The World’s Most Destructive Viruses

The world of computer viruses has changed drastically over the last 25 or so years. In the early days, internet users were very naïve towards email attachments, contributing to the alarming speed that viruses could spread across the globe.

These days, viruses very rarely land in our inboxes due to preconfigured firewalls and strict measures from the likes of Gmail and Outlook.

However, when viruses do successfully infect machines and propagate effectively, they can be highly destructive in their nature and bring some of the largest corporations to their knees. While some viruses are created to simply spread as far and wide as possible, others have more sinister ‘payloads’ such as the construction of botnets and execution of denial of service attacks.

We took a look at the most destructive viruses to wreak havoc on the internet, and compiled the below visualisation:

The most destructive viruses of all time

How They Work


  1. Transmitted via email with infected attachment.
  2. If attachment is executed, the worm plunders user’s address book and resends the worm to email addresses.
  3. It also copies itself into the ‘shared folder’ of P2P file sharing software KaZaA in an effort to spread further.
  4. Opens backdoor on port 3127/tcp to allow control of PC.
  5. Launches a denial of service attack on SCO Group.


  1. Transmitted via email with infected attachment.
  2. Copies itself to machine and adds registry to automatically start every time computer is turned on.
  3. Downloads ‘Lala’ Trojan.
  4. Scours hard disk for certain files and harvests any email addresses found, creating a list of targets.
  5. Also searches for local network shares and copies itself onto root drives, infected systems when a user logs on.
  6. Blasts itself to target list using its own SMTP Server, using a random email from the list to ‘spoof’ the from address.
  7. Deactivates September 10th 2003.


  1. Transmitted via email with infected attachment.
  2. When executed, plunders address book and resends itself to everyone in it.
  3. Destroys JPEG, MP3, VPOS, JS, JSE, CSS, WSH, SCT AND HTA files.

Code Red

  1. Arrives at servers on TCP port 80 as a GET request.
  2. Request contains code that exploits a known buffer overflow vulnerability.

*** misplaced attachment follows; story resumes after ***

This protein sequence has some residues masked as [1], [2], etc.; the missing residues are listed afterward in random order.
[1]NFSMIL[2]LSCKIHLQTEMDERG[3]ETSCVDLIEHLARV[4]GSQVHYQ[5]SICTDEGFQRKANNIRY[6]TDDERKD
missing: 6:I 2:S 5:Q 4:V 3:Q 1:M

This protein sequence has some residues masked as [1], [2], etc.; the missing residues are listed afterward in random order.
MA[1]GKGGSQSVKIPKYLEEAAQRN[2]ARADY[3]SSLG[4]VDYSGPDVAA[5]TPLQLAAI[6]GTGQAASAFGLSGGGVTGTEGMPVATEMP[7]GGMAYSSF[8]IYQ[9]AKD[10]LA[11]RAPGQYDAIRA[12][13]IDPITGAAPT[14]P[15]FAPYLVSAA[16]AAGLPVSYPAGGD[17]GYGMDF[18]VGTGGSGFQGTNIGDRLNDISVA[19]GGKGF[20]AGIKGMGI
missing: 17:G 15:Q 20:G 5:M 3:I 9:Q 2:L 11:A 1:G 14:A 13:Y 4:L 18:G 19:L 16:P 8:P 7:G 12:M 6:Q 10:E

3. Attempts to create 100 copies of itself, resulting in high CPU loads.
  4. Defaced affected websites to display “HELLO! Welcome to! Hacked By Chinese!”
  5. Other activities based on day of the month:
    • Days 1-19: Attempts to spread itself by looking for more IIS servers on the web.
    • Days 20–27: Launches denial of service attacks on several IP addresses. The IP address of the White House web server was among those.
    • Days 28-end of month: Sleeps, no active attacks.

SQL Slammer

  1. Aggressively scans internet for vulnerable systems, having a degrading effect on the speed of the entire internet.
  2. Exploited two buffer overflow bugs in Microsoft’s SQL Server database, allowing a portion of system memory to be overwritten.
  3. Opens up a socket on infected computer and attempts to repeatedly send itself to randomly generated IP addresses.
  4. Slowdown was caused by collapse of routers under the burden of high bombardment traffic from infected servers.


  1. Transmitted via email with infected attachment.
  2. When executed disables a number of safeguards in Word 97 or 2000, and plunders Microsoft Outlooks address book and sends itself to the first 50 contacts.


  1. Does not require user interaction or email to spread.
  2. Takes advantage of buffer overflow exploit in Local Security Authority Subsystem (LSASS).
  3. Once infected, the worm looks for other vulnerable systems online and on the local network, instructing them to download the virus.

Anna Kournikova

  1. Transmitted via email with infected attachment.
  2. Once opened plunders Microsoft Outlook address book and sends itself to everyone listed.


  1. Utilises a flaw in the Windows OS and dictionary attacks on weak passwords to spread.
  2. Can also copy itself into shared folders and infect USB devices such as memory sticks.
  3. Updates self by downloading latest version from any of 250 pseudorandom domains.


  1. Transmitted via email attachment, open network shares, browsing compromised sites, exploitation of Microsoft IIS vulnerabilities and by backdoors left behind by Code Red.
  2. Can search for .exe files and embed itself as a resource.
  3. Can plunder email client address books and send itself to contacts.
  4. Can scan the internet for vulnerable servers, infecting random pages and spreading to any users browsing.


  1. Transmitted via email with infected attachment.
  2. Once executed, document files on the computer are randomly selected, infected, and emailed out to addresses in the host’s address book.
  3. This results in many private files being shared with contacts.
  4. Can also spread via open shares on a network.


  1. Takes advantage of a known vulnerability in Windows called the Distributed Component Object Model.
  2. Allowed it to spread without user interaction, by spamming itself to large numbers of random IP addresses.
  3. Initiates a SYN flood against port 80 of if system date is after August 15th and before December 31st , resulting in a DDoS attack against the site.

Morris Worm

  1. Exploited vulnerabilities in Unix sendmail, finger and rsh/rexec as well as weak passwords, spreading across the internet.
  2. Infected computers multiple times, slowing machines down until the point of being unusable.
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